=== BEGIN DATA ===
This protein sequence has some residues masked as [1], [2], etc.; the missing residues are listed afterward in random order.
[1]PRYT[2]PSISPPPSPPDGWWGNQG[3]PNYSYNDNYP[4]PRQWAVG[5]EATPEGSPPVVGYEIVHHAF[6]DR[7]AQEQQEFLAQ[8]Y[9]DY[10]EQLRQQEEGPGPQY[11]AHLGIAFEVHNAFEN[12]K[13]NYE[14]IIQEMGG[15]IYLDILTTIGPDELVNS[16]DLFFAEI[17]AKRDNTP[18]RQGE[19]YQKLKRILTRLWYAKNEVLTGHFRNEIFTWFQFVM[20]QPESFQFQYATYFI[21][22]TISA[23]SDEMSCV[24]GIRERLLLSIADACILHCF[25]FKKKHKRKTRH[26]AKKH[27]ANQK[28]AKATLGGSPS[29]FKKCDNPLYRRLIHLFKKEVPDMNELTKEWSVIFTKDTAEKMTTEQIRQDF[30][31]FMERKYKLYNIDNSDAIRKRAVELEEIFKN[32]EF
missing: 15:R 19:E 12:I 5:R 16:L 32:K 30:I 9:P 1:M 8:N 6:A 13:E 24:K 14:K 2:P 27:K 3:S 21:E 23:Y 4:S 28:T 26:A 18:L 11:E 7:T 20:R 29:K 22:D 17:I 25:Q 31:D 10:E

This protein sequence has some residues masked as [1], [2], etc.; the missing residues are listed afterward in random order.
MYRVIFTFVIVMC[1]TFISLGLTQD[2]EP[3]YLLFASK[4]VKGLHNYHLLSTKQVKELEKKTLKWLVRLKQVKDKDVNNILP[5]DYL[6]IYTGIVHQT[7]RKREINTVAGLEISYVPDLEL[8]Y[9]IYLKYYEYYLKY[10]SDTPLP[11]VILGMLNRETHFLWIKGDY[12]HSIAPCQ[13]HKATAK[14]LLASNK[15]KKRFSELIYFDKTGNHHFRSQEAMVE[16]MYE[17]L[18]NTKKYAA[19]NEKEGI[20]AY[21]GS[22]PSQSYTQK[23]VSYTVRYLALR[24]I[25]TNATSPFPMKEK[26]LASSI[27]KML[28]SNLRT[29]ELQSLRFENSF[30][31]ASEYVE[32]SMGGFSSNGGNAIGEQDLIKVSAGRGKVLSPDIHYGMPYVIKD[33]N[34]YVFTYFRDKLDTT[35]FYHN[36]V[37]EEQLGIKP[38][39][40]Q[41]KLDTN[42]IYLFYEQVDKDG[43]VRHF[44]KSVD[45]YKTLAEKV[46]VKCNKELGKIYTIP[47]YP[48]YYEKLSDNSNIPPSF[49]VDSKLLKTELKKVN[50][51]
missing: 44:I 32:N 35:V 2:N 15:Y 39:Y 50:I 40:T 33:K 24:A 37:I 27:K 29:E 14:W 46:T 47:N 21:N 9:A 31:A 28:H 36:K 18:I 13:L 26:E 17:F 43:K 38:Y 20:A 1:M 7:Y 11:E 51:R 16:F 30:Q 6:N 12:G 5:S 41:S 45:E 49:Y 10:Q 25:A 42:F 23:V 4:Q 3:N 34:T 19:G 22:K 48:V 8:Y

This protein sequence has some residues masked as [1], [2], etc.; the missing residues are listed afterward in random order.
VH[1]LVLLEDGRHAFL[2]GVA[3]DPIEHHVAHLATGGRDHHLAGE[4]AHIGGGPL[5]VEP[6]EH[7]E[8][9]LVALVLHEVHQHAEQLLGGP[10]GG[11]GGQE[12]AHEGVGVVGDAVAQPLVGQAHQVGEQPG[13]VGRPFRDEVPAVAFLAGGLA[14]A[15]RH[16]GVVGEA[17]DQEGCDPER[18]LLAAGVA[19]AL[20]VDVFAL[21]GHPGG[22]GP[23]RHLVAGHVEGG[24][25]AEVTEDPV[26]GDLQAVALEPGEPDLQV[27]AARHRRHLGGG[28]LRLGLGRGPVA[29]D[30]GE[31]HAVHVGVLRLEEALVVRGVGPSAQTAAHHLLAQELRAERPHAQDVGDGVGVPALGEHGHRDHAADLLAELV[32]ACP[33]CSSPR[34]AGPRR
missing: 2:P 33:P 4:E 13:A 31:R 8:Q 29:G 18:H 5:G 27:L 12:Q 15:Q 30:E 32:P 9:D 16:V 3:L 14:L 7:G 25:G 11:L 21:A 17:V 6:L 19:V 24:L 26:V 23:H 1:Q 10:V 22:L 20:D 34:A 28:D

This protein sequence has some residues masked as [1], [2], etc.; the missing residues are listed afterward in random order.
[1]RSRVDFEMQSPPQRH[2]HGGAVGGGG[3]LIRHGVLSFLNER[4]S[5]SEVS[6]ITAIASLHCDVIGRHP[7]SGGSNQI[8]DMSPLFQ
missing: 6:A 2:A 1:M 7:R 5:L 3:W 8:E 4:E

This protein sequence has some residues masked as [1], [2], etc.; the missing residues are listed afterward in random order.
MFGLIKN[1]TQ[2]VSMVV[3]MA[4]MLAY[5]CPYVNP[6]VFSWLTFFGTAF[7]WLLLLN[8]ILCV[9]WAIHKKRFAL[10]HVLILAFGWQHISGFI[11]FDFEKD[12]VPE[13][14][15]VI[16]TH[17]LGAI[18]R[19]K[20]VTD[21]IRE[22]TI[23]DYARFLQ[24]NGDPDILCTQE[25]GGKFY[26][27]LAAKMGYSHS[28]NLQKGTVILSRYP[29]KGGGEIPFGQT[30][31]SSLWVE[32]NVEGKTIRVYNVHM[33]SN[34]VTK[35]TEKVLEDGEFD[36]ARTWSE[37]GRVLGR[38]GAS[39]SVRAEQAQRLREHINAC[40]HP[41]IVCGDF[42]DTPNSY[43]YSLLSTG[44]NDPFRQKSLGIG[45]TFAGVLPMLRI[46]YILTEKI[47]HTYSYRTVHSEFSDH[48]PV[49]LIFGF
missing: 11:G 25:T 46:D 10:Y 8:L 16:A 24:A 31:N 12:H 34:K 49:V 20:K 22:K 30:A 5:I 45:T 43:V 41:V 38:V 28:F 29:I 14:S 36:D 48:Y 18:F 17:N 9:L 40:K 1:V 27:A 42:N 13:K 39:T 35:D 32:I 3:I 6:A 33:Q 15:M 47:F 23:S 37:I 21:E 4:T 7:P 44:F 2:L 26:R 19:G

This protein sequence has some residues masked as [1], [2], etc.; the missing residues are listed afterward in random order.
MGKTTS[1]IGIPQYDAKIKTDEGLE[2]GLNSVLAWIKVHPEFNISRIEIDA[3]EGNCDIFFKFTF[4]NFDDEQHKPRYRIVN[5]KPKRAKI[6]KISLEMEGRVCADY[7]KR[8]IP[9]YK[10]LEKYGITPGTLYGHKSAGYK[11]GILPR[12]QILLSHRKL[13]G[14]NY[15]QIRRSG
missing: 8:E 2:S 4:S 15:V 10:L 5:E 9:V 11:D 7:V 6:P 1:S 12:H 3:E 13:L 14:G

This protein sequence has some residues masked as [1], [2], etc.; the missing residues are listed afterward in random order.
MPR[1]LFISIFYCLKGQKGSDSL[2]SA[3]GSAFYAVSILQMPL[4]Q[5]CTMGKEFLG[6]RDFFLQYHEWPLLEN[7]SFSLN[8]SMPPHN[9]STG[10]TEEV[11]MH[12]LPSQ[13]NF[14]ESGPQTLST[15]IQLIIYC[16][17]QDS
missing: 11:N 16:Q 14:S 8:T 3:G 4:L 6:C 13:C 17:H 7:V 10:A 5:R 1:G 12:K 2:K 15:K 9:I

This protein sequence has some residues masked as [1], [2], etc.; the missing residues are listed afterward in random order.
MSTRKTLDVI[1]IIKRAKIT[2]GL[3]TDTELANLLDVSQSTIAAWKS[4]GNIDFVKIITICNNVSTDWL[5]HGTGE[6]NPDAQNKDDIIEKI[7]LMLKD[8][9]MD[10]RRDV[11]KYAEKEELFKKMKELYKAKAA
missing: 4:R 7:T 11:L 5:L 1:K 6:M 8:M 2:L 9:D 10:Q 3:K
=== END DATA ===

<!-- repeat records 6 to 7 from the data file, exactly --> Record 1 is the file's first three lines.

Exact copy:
This protein sequence has some residues masked as [1], [2], etc.; the missing residues are listed afterward in random order.
MGKTTS[1]IGIPQYDAKIKTDEGLE[2]GLNSVLAWIKVHPEFNISRIEIDA[3]EGNCDIFFKFTF[4]NFDDEQHKPRYRIVN[5]KPKRAKI[6]KISLEMEGRVCADY[7]KR[8]IP[9]YK[10]LEKYGITPGTLYGHKSAGYK[11]GILPR[12]QILLSHRKL[13]G[14]NY[15]QIRRSG
missing: 8:E 2:S 4:S 15:V 10:L 5:E 9:V 11:D 7:V 6:P 1:S 12:H 3:E 13:L 14:G

This protein sequence has some residues masked as [1], [2], etc.; the missing residues are listed afterward in random order.
MPR[1]LFISIFYCLKGQKGSDSL[2]SA[3]GSAFYAVSILQMPL[4]Q[5]CTMGKEFLG[6]RDFFLQYHEWPLLEN[7]SFSLN[8]SMPPHN[9]STG[10]TEEV[11]MH[12]LPSQ[13]NF[14]ESGPQTLST[15]IQLIIYC[16][17]QDS
missing: 11:N 16:Q 14:S 8:T 3:G 4:L 6:C 13:C 17:H 7:V 10:A 5:R 1:G 12:K 2:K 15:K 9:I